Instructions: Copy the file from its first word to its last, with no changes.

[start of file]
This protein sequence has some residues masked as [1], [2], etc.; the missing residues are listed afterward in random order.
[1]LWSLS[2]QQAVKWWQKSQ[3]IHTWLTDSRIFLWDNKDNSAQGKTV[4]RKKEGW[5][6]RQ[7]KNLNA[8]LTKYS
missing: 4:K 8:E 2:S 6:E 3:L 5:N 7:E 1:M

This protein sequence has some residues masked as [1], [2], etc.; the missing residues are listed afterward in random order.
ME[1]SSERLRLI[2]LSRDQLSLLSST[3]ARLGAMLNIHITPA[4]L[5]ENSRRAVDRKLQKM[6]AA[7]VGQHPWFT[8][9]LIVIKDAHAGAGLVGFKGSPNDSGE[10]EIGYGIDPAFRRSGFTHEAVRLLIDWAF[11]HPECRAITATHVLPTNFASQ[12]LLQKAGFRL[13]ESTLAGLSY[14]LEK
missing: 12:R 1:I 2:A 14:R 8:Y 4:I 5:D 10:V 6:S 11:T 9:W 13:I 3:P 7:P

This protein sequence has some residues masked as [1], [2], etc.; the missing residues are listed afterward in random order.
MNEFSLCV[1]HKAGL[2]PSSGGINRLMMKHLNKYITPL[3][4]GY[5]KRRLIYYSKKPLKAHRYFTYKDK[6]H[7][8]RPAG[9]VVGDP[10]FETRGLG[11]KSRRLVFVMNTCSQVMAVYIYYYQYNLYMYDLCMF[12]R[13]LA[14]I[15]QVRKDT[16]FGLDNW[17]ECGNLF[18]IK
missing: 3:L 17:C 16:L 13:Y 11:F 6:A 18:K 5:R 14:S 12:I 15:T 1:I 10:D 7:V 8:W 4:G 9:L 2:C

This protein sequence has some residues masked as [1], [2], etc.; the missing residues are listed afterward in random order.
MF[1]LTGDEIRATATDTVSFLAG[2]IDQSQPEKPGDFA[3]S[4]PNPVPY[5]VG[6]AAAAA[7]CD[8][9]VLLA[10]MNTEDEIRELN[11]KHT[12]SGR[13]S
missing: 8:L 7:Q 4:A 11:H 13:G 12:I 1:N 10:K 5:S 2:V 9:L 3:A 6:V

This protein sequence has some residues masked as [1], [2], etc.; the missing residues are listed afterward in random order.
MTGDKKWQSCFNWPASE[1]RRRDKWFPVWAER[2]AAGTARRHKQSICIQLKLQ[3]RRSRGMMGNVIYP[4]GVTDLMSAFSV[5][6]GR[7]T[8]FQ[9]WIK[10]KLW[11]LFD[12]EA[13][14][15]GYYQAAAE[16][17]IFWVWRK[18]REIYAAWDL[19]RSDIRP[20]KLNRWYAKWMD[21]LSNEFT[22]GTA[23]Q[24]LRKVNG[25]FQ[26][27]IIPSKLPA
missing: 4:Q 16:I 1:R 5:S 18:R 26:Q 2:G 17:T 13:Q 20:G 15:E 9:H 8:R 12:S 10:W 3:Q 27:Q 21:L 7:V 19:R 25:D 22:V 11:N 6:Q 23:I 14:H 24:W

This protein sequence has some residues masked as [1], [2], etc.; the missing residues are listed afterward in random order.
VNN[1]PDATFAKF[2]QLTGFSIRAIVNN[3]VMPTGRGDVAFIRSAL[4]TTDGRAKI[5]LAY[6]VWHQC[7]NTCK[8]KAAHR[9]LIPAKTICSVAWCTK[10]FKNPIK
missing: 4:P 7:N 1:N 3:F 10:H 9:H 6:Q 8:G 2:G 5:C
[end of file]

This protein sequence has some residues masked as [1], [2], etc.; the missing residues are listed afterward in random order.
[1]LWSLS[2]QQAVKWWQKSQ[3]IHTWLTDSRIFLWDNKDNSAQGKTV[4]RKKEGW[5][6]RQ[7]KNLNA[8]LTKYS
missing: 4:K 8:E 2:S 6:E 3:L 5:N 7:E 1:M

This protein sequence has some residues masked as [1], [2], etc.; the missing residues are listed afterward in random order.
ME[1]SSERLRLI[2]LSRDQLSLLSST[3]ARLGAMLNIHITPA[4]L[5]ENSRRAVDRKLQKM[6]AA[7]VGQHPWFT[8][9]LIVIKDAHAGAGLVGFKGSPNDSGE[10]EIGYGIDPAFRRSGFTHEAVRLLIDWAF[11]HPECRAITATHVLPTNFASQ[12]LLQKAGFRL[13]ESTLAGLSY[14]LEK
missing: 12:R 1:I 2:A 14:R 8:Y 4:I 5:D 10:V 6:S 11:T 9:W 13:I 3:P 7:P

This protein sequence has some residues masked as [1], [2], etc.; the missing residues are listed afterward in random order.
MNEFSLCV[1]HKAGL[2]PSSGGINRLMMKHLNKYITPL[3][4]GY[5]KRRLIYYSKKPLKAHRYFTYKDK[6]H[7][8]RPAG[9]VVGDP[10]FETRGLG[11]KSRRLVFVMNTCSQVMAVYIYYYQYNLYMYDLCMF[12]R[13]LA[14]I[15]QVRKDT[16]FGLDNW[17]ECGNLF[18]IK
missing: 3:L 17:C 16:L 13:Y 11:F 6:A 18:K 5:R 14:S 12:I 15:T 1:I 10:D 7:V 8:W 4:G 9:L 2:C

This protein sequence has some residues masked as [1], [2], etc.; the missing residues are listed afterward in random order.
MF[1]LTGDEIRATATDTVSFLAG[2]IDQSQPEKPGDFA[3]S[4]PNPVPY[5]VG[6]AAAAA[7]CD[8][9]VLLA[10]MNTEDEIRELN[11]KHT[12]SGR[13]S
missing: 8:L 7:Q 4:A 11:H 13:G 12:I 1:N 10:K 5:S 2:V 9:L 3:A 6:V

This protein sequence has some residues masked as [1], [2], etc.; the missing residues are listed afterward in random order.
MTGDKKWQSCFNWPASE[1]RRRDKWFPVWAER[2]AAGTARRHKQSICIQLKLQ[3]RRSRGMMGNVIYP[4]GVTDLMSAFSV[5][6]GR[7]T[8]FQ[9]WIK[10]KLW[11]LFD[12]EA[13][14][15]GYYQAAAE[16][17]IFWVWRK[18]REIYAAWDL[19]RSDIRP[20]KLNRWYAKWMD[21]LSNEFT[22]GTA[23]Q[24]LRKVNG[25]FQ[26][27]IIPSKLPA
missing: 4:Q 16:I 1:R 5:S 18:R 26:Q 2:G 17:T 13:Q 20:G 15:E 9:H 8:R 12:S 10:W 3:Q 27:Q 21:L 7:V 19:R 25:D 22:V 11:N 6:Q 23:I 14:H 24:W

This protein sequence has some residues masked as [1], [2], etc.; the missing residues are listed afterward in random order.
VNN[1]PDATFAKF[2]QLTGFSIRAIVNN[3]VMPTGRGDVAFIRSAL[4]TTDGRAKI[5]LAY[6]VWHQC[7]NTCK[8]KAAHR[9]LIPAKTICSVAWCTK[10]FKNPIK
missing: 4:P 7:N 1:N 3:F 10:H 9:H 6:Q 8:G 2:G 5:C